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The tragic origins of Black heroines in comics

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Feb 10, 2020, 1:00 PM EST

When we think back on some of the female characters in comics who debuted around the emergence of the blaxploitation subgenre in film, they — on the surface, at least — appear to inspired by the Black heroines who were getting their start on the big screen, especially the heroines who headlined their movies beginning in 1973.

Characters like Cleopatra Jones, Foxy Brown, and Coffy embodied the strength, resolve, and general badass-ness of the Black women of the Black Panther Party, but they were also often police officers, government agents, or women who were gainfully employed in some way. Some of them were skilled fighters and amazing detectives, but what they mostly had in common was some form of tragedy impacting their lives, fueling their need for justice. Their heroism was forged in the depths of tragedy.

Credit: Foxy Brown/American International Pictures

An obvious characters who comes to mind from comics of the time is Misty Knight. One of her creators, Tony Isabella, has frequently mentioned that she was inspired by Pam Grier, who initially achieved fame starring in many blaxploitation films. She's a cop, she's well-versed in martial arts, intelligent and capable, and she wants to get justice however she can.

The difference is in Misty's origin story. While it is traumatic, it isn't exactly the same as Grier's character Coffy — who, in the film of the same name, turns to a life of vigilante work after her sister's life is ruined due to drugs. Before Misty Knight becomes a hero for hire, she was a patrolwoman. In Iron Fist #6, she loses her arm while trying to save civilians from a bomb during her beat. Instead of seeking revenge against whoever planted the bomb, Misty actually finds a friendship in Colleen Wing, who helps her through her rehab and finding her true purpose. Their friendship turns into a working partnership, representing another major difference between her character and some of the women in blaxploitation films (who were almost always working alone or certainly not with other women in a meaningful way).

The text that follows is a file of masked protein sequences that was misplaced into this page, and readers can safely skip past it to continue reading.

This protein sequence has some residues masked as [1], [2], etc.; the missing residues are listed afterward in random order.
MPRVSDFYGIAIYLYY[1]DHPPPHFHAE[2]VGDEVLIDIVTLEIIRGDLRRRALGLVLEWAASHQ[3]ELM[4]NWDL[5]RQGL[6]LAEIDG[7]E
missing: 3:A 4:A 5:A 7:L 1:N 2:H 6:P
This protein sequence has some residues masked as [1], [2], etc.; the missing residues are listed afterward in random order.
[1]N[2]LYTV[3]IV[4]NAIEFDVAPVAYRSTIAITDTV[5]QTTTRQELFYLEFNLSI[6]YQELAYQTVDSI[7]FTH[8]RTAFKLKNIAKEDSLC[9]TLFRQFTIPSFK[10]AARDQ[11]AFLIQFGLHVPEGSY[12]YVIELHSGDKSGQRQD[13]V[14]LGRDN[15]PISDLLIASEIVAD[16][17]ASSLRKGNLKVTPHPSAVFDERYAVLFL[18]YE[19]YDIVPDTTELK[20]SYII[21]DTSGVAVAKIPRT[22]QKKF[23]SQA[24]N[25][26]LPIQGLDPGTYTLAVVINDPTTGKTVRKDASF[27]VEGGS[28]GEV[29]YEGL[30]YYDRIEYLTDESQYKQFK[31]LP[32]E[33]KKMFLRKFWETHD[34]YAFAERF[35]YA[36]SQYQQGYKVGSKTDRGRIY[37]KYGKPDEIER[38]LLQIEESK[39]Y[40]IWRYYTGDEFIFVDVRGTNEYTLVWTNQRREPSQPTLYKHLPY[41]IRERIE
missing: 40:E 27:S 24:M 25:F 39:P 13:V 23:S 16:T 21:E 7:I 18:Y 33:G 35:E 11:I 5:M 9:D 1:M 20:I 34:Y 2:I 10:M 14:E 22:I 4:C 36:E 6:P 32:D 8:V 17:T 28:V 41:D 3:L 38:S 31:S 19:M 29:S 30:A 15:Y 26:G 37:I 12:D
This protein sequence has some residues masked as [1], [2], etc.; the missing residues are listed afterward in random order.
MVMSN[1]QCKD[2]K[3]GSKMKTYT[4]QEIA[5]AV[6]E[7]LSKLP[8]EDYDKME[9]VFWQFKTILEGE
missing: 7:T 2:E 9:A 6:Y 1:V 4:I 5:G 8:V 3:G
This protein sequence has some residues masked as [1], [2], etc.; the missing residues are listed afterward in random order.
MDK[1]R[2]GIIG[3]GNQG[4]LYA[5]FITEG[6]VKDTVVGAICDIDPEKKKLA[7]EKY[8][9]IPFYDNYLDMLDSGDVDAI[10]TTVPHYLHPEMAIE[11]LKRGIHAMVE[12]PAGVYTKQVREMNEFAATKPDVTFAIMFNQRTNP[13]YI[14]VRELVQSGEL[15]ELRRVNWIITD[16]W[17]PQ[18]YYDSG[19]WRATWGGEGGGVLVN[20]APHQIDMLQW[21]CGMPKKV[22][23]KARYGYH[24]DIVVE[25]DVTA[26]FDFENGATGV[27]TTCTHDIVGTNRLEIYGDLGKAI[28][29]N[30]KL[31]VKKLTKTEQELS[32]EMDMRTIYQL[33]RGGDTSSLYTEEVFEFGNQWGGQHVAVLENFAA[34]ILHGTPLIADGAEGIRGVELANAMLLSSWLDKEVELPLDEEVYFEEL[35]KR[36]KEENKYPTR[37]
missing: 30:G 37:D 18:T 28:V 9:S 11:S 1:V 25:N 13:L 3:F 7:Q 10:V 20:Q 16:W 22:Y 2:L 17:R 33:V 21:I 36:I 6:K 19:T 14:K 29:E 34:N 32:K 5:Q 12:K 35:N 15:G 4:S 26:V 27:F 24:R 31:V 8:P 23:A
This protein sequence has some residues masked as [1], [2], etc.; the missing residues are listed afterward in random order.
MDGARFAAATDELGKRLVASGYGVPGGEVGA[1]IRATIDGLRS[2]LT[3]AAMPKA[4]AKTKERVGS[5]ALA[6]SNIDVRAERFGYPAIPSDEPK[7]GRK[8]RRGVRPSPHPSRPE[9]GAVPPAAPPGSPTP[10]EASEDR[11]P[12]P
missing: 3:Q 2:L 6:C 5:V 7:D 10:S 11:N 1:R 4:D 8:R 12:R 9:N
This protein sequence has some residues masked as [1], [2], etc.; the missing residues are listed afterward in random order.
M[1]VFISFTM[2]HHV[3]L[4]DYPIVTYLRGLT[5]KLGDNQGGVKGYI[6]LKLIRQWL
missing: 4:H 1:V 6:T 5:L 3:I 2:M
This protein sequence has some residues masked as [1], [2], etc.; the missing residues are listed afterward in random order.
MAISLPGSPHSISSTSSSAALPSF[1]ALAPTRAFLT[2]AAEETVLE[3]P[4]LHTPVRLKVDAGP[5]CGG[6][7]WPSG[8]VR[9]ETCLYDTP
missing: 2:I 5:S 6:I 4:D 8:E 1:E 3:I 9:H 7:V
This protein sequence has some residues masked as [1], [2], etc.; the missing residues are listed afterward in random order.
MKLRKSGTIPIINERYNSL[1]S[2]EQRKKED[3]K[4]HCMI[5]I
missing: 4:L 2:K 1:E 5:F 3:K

Credit: Deadly Hands of Kung-Fu #32/Marvel Comics

One of Marvel's newer characters, Riri Williams, actually has more in common with Blaxploitation heroines even though the connection isn't there aesthetically. Riri's origin story is extremely violent. She loses not only her biological father to gun violence but her stepfather and best friend as well, all before the age of 15. These tragedies become her driving force in becoming the superheroine Iron Heart after she creates an Iron Man suit of her own. In Invincible Iron Man #11, Williams prevents two inmates from escaping the New Mexico State Penitentiary and damages her suit in the process. Tony Stark hears of her accomplishment and goes to meet her. It's during this meeting that Stark decides he will endorse her decision to become a superheroine. Even though Iron Heart doesn't seek out those who killed her loved ones, the tragedy of losing a loved one so violently is what influences her decision to start fighting crime.